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Following the example set by the question-and-answer columns in the early Journals, when Mary Baker Eddy was Editor, this column will respond to general queries from Journal readers with responses from Journal readers. You'll find information at the end of the column about how to submit questions.


From the April 2010 issue of The Christian Science Journal

How can we be "insensible" to the claim of error, as Mary Baker Eddy instructed, and still have compassion? Jesus had to sense the error in thought in order to heal it, did he not?—A READER IN VERMONT, US

A1 Although Jesus was known for his compassion, the Scriptures relate that he sometimes fired off seemingly impossible, yet imperative demands: "Rise, take up thy bed, and walk" (John 5:8) or "Stretch forth thy hand" (Luke 6:10). Was he uncaring or "insensible" when, after meeting the grieving parents whose young daughter had just passed away, he remarked unexpectedly, "She is not dead, but sleepeth" (Luke 8:52)? While some scorned his response, others waited to see what would happen. He often taught valuable lessons along with his healing works, and he did so in this case.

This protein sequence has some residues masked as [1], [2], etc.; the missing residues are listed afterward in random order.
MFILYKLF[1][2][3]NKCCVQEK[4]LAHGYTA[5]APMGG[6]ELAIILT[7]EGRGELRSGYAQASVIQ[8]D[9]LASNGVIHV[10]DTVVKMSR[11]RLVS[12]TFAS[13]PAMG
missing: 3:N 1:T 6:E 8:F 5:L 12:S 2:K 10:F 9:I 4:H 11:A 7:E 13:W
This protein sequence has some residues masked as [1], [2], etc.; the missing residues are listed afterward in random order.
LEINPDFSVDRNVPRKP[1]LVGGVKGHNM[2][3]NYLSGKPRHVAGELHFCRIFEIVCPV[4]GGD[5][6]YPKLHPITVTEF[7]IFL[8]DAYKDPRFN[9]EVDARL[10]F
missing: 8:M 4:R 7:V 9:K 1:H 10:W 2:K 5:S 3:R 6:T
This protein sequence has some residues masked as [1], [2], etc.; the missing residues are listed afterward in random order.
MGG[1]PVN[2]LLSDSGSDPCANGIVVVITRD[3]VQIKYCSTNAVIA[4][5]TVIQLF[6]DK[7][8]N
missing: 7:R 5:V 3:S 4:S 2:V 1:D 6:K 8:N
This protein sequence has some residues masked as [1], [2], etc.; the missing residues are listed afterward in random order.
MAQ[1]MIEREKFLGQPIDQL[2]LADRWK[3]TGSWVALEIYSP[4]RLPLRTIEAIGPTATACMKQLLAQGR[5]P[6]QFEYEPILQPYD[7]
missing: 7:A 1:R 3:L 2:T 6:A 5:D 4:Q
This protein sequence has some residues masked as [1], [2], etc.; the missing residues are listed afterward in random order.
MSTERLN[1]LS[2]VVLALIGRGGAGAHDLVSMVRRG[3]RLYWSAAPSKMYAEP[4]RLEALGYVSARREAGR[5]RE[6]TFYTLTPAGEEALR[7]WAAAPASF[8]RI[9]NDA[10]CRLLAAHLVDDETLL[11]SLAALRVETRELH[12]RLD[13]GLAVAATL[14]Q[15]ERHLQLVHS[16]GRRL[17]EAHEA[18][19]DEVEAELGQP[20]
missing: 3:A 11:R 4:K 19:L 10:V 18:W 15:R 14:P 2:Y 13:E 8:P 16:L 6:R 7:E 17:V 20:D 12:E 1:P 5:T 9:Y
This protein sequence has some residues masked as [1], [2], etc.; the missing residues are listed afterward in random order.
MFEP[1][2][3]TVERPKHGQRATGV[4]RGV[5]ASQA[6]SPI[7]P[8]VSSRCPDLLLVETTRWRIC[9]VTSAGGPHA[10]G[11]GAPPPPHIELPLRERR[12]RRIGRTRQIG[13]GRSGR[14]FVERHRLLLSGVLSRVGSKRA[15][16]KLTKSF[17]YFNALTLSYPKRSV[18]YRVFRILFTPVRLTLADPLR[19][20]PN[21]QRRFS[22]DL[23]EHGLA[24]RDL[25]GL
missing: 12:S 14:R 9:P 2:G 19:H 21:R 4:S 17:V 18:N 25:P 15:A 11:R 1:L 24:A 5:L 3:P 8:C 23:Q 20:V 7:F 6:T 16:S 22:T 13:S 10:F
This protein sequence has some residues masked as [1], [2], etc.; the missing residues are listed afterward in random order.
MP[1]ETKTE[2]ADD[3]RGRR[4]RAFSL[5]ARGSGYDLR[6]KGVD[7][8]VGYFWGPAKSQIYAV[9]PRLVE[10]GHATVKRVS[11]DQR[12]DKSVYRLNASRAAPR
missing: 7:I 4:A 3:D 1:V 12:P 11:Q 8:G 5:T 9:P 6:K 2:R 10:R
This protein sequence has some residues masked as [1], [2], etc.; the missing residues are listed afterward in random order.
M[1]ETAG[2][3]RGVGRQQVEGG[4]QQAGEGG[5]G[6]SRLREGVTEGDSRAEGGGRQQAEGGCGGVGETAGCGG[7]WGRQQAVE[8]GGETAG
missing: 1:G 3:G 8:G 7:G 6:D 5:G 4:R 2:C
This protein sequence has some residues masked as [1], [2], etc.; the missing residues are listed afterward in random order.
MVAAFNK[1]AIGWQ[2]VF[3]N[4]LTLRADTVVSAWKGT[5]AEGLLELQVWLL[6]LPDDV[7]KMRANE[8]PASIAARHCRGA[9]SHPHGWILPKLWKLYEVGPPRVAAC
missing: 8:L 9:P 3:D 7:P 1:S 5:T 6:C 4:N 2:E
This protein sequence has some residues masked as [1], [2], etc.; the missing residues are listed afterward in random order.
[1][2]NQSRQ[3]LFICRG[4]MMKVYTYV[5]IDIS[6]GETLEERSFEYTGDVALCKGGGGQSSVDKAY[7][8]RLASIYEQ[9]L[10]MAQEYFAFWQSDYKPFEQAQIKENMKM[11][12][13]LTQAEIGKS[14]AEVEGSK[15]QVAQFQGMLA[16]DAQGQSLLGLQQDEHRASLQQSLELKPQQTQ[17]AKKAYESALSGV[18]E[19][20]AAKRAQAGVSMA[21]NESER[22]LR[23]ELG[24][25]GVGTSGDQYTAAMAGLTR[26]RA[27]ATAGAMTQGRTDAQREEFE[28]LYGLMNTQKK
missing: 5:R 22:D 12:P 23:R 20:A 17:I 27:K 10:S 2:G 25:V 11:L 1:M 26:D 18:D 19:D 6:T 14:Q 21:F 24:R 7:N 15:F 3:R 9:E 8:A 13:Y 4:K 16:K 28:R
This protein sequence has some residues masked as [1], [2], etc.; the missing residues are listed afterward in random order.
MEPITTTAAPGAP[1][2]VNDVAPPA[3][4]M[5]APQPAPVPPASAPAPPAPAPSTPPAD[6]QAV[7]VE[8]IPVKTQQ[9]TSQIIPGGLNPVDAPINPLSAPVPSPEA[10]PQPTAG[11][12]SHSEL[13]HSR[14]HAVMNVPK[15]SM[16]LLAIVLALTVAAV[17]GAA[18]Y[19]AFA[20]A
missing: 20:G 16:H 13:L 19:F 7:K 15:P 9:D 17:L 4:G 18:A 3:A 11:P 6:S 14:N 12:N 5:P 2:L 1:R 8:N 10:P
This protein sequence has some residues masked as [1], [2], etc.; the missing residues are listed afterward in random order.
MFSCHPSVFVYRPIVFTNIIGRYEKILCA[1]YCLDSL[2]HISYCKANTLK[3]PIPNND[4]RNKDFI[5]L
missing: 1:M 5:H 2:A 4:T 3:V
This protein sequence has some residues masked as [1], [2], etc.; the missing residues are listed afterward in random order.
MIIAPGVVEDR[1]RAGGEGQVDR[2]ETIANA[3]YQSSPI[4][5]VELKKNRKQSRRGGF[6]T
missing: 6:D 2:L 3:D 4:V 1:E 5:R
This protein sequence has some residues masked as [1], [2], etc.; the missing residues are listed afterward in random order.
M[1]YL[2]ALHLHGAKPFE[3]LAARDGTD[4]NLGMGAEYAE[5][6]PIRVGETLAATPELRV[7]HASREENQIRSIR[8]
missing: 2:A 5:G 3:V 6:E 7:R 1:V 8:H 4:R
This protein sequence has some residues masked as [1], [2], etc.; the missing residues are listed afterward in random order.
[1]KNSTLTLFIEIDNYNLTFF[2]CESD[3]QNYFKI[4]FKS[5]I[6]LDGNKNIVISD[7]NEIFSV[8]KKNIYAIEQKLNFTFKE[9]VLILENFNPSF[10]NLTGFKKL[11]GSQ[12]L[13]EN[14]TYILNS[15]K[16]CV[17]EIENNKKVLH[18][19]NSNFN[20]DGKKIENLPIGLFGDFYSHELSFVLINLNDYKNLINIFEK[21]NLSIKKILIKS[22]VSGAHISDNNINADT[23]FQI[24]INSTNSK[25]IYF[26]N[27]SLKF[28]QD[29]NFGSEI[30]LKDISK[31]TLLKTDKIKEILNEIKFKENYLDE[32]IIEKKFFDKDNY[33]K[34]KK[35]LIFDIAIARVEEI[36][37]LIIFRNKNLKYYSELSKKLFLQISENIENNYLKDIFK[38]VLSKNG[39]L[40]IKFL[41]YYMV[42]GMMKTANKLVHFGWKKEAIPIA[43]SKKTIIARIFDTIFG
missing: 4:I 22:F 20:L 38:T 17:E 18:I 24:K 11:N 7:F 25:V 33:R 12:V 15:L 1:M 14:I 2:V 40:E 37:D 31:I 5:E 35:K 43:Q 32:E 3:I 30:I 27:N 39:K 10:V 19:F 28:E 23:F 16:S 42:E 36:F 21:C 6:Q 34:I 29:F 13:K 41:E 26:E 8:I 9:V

Jesus knew that man was the offspring of Spirit, not matter. This enabled him to shut out the material thoughts that were clamoring for control in the situation of the young girl. Realizing that no one can ever be separated from their divine source of being, Jesus restored the girl to her parents, healthy and whole.

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